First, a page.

Weeks ago I submitted a piece to The Toronto Taxpayers Coalition’s ‘win lunch with Doug Ford essay competition‘. Since then I’ve awaited winner’s notification, anxious for the opportunity to discuss the future of The Arts with one of Toronto’s most influential politicians at O.NOIR on Church Street. Despite the magnitude of my submission, I didn’t win. Per contra, 3 of the 4 winners did not abide the explicitly stated qualifying rules (‘a 500 word essay beginning with ‘lower taxes are good for Toronto because…’), rules that I, contest loser, obediently followed. Yet another voice from The Arts unheard. Of course, it’s always the People who goad The Revolution, not the politicians. As Part 1 of Mapping The Revolution, I give you the essay our establishment ignored:
Lower taxes are good for Toronto because they will improve the quality of The Arts. However, it’s unfortunately rare to find members of The Art Community who have the basic comprehension of economic policies necessary to see how these policies are suffocating creativity and Artistic potential. It may seem simple logic to conclude that more Art sector funding, through taxation or any other means, would lead to a more robust Art Community, but anyone who has studied metaphysics, or listened to U2’s rock n’ roll ballad ‘One Love’ knows that ‘one plus one’ does not necessarily equal two. The fact is our top-down meddling in The Art World is killing what so many Art proponents wish to nourish.
Similar to the ‘teach a man to fish’ parable, we’ve been giving The Artist our money, and he has all but forgotten he can earn the money himself. He only gets lazier, duller, and vapid in his craft, requiring more and more taxpayer money to support the decaying habit he calls ‘Art.’ This is not how Art evolution works, this is degenerARTion. The true nature of Art is survival of the exquisite- a quality which corporate sponsors fiendishly aim to attach to their brands, and consumers- unburdened by the taxes taken from them to ‘support the arts’- would pay top dollar to experience. By putting a group of utilitarian urine receptacles inside a camera frame and letting the film roll, MTV has achieved Artistic excellence with its Jersey Shore, our modern day Duchamp readymade. Appropriately so, without being a burden to any taxpayers, Jersey Shore has become one of the most popular and financially successful Artworks of our time.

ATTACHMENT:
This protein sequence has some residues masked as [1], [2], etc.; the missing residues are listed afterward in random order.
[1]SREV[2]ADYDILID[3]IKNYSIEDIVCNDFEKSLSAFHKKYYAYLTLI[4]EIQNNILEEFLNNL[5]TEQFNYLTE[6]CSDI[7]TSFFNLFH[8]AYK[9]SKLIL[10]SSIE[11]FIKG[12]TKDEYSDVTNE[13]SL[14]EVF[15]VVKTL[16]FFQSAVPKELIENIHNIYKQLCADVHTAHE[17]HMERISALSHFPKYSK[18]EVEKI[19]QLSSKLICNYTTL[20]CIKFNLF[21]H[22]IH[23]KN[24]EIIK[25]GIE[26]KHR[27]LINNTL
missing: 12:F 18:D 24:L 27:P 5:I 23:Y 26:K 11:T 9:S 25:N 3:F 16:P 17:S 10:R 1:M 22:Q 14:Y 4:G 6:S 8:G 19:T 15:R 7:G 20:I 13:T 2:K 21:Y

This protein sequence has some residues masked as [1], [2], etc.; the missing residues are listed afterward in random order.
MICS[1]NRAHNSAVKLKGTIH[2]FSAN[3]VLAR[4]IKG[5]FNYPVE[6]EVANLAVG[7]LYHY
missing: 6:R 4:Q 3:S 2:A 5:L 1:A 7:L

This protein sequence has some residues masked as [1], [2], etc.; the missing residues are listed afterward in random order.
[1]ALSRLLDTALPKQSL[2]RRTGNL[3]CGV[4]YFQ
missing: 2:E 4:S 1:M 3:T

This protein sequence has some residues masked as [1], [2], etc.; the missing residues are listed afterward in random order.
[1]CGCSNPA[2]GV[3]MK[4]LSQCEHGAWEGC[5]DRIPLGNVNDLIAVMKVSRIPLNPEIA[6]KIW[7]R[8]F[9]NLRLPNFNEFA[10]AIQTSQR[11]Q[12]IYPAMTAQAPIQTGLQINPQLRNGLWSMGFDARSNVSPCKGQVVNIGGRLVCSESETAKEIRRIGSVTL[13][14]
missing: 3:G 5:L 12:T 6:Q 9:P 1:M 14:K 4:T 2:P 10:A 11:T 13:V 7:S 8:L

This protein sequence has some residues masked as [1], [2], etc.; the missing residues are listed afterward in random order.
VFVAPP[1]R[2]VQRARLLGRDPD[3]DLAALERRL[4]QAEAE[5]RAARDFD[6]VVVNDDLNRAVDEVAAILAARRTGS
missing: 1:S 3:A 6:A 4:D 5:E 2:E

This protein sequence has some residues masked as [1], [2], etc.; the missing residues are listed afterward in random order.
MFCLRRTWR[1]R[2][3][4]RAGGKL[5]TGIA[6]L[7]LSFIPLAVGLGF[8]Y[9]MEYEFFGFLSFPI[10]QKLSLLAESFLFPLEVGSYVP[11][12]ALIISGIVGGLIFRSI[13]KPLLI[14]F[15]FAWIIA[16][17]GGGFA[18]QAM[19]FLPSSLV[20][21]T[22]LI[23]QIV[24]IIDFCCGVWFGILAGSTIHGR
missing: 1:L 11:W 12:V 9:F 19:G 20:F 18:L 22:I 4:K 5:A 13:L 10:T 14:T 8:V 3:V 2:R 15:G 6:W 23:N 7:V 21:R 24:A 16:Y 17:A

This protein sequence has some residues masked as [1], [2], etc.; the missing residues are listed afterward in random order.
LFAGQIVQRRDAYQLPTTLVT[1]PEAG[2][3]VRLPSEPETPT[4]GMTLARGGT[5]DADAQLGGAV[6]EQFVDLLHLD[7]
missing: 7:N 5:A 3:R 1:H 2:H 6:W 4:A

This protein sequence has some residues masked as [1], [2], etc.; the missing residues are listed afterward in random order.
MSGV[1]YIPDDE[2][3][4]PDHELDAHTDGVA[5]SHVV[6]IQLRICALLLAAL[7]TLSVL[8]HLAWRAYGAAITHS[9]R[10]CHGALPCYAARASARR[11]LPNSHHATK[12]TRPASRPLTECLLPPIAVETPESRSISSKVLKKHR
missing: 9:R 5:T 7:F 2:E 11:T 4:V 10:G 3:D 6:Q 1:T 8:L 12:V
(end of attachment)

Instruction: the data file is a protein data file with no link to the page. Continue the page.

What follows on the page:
Instead of appealing to an increasingly decrepit and senseless panel of judges in the pathetic grant system (not to speak of the system’s inherent incestuous corruption which is a topic for an essay in itself), having relatively more reliance on consumer demands will force Artists to achieve an excellence in their work which previously cultivated the Da Vincis of our past. Today we have Artists like dancer Margie Gillis (who is relatively unknown considering the amount of money she’s received from the government), continuing to add to the thousands upon millions of dollars that she and her company have received from taxpayers. Margie currently uses our money to win awards for taking to the stage dances that are increasingly fused with her unoriginal brand of schizophrenic behaviour; however interesting and engaging these performances may be, they’re already presented everyday free of cost on the streets of our city’s poorer neighbourhoods by the mentally deranged. It is the government support of work like Margie Gillis’ that is drowning The Arts and causing the public to become Artistically apathetic.
One of the problems with our city’s Art Community is government funding; one of its solutions means lower taxes. Real support for The Arts means cutting the funding.
Make no mistake, Toronto: we are at war with an enemy we can’t see. A brutal convolution of ideologies and convictions has blinded us. The too familiar stale air that surrounds us- the moronic work that plagues our theatres, the typical slop that pollutes our galleries, the foul odour that is Canadian television- is the perfume of a city-wide (to all appearances: country-wide) cultural holocaust.
The stakes are no lesser than our culture, our identity, our honour. We are experiencing Art genocide.
Finally, under City Hall’s consideration is a $6 million dollar cut to Art sector funding, but the city is entangled in controversy. Sadly, in part due to the bitter villanizing of our Mayor Rob Ford, our deafening partisanship threatens the passage of this legislation. The Arts might not receive the funding cuts they need to survive. It’s time to take the blindfold off and support Mayor Rob Ford’s Art sector funding cuts. Lost in a sea of confusion, we must find our shore; our own Jersey Shore. It’s time for us to enlighten ourselves, educate others, and join forces to save The Arts. It’s time to cut the stranglehold that government has on The Arts. It’s time to cut the funding.
About the author: Arts Lüber is an artist and art critic from Toronto. He is concerned with censorship in the arts, and what he calls a ‘prevailing fascism in the art world.’ He describes himself as ‘an activist, alchemist, wizard, and art mongrel.’ In addition to Provocative Penguin, Arts writes for his own blog, Arts Lüber’s Republic.
You can read Arts’ other posts on PP [here]